In every cycle the ovaries grow multiple follicles (a fluid filled sac that usually contains one egg). At normal ovulation, one of the follicles releases an egg for fertilisation. Any other follicles present are ‘lost’. This means you ‘lose’ multiple eggs every cycle anyway.
When we collect eggs for freezing, we stimulate the ovaries through medication to produce and mature more follicles than you naturally would. We then collect the eggs from all of them, essentially collecting eggs that would have naturally been ‘lost’ anyway. An egg collection cycle does not reduce your reserve of immature eggs.
5. Frozen eggs aren’t as effective as using ‘fresh’ eggs.
This is surprisingly not true! Studies [and even our own rates of success!] have shown that transferring frozen embryos, which includes embryos created from stored eggs, actually have a higher chance of success than using ‘fresh’ embryos (made from fresh eggs at the time of treatment) for people over 35 years old. This is because if you are older in age but using eggs that you froze when you were younger (or donor eggs), the eggs are still as young and healthy as they were when you froze them.
Another contributing factor is that when transferring frozen material, you have time on your side to ensure your body is at its optimal state to fall pregnant. When undergoing fresh fertility treatment, you generally have an embryo transfer in the same cycle that your eggs were collected in, potentially leaving your body (and your mind) in a suboptimal state of stress and with little time to recover. That’s not to say that doing a fresh cycle is bad, in fact the statistics show that in people < 35 years old, a fresh cycle is slightly more successful on average.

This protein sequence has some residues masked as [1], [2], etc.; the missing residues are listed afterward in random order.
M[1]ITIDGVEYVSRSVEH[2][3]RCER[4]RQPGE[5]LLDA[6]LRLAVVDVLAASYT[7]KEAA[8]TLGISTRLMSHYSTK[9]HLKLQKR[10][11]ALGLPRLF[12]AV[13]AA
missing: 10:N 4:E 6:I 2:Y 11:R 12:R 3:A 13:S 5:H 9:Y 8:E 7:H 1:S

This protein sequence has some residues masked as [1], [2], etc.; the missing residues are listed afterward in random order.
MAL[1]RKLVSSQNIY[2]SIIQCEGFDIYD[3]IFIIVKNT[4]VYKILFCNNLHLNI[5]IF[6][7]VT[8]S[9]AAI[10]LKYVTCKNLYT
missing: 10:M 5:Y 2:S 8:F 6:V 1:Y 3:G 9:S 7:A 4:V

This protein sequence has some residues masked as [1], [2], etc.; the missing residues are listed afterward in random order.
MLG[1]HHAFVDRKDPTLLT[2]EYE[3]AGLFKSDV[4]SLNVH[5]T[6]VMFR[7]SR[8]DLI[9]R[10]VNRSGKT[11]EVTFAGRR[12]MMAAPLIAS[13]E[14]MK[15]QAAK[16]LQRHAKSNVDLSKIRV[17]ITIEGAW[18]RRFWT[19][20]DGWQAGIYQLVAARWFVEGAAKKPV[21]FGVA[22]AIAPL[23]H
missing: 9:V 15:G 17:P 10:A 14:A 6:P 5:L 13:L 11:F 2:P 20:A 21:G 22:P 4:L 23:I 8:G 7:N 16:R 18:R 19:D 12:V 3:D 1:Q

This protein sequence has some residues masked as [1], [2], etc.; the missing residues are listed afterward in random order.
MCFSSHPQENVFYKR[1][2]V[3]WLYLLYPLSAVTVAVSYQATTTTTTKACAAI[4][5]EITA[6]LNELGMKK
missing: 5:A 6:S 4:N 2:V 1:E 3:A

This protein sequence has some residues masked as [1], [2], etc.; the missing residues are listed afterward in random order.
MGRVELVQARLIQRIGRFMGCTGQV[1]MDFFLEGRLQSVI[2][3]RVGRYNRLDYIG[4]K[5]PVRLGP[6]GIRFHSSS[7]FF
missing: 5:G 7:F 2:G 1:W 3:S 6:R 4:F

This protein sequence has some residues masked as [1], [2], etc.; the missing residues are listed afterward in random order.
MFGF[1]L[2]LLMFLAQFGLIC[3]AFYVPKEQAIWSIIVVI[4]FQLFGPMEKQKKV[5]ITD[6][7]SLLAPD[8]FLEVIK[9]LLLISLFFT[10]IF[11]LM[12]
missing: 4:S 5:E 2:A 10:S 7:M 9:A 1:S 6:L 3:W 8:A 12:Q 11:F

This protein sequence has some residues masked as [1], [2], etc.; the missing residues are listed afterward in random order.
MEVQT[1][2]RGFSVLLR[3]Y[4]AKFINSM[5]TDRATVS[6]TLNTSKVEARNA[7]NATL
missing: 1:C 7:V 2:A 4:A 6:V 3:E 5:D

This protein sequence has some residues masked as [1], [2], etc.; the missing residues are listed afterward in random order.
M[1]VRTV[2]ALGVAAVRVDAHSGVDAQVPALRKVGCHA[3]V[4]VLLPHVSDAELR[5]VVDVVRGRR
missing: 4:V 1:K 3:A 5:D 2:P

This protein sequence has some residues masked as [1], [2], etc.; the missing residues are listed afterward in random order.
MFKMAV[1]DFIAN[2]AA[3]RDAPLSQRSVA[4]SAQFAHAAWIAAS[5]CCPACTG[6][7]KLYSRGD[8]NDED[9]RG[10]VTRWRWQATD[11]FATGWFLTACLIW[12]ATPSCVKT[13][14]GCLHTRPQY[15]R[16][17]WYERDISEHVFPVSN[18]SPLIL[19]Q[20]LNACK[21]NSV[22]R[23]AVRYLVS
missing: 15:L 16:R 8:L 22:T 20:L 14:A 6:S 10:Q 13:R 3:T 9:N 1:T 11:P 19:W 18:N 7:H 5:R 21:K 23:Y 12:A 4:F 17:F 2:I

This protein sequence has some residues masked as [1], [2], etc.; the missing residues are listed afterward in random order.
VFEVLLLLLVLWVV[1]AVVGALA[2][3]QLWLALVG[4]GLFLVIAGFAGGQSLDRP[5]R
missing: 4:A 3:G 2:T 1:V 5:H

6. Age doesn’t matter when retrieving eggs.
Egg freezing has been successful in women of varying ages, however having your eggs collected in the best possible condition will significantly increase your chances of a successful pregnancy when using them later down the track. Egg freezing is recommended to those less than 35 years old but is ideal for those younger than 30 for the best quality and quality eggs to be retrieved.
Some more things you should know..
Egg freezing is not recommended for everyone, and you should consult a specialist to make sure this is suitable for your individual circumstances.
It is important to factor in that, according to current legislation (Section 23) for Western Australia, if you are freezing your eggs with the intention of using them later in life you may only access them to use in treatment if you are deemed medically infertile. Being deemed medically infertile involves investigations with a Fertility Doctor which may include attempts at ovulation induction or intrauterine insemination cycles. If you are deemed medically infertile you can use your preserved eggs in an ICSI cycle only, due to the methods of preserving the eggs. The costs involved in this can be unexpected when not you are not properly informed by your doctor or clinic.
People who wish to freeze eggs for social reasons without a diagnosis of infertility are ineligible for Medicare subsidised treatment and must bear all the costs themselves. There are also ongoing storage fees associated for those who preserve material at any clinic unless you are freezing for oncology or genetic purposes. For more information on our fees, click here or contact our team!
Check out our page on egg freezing here.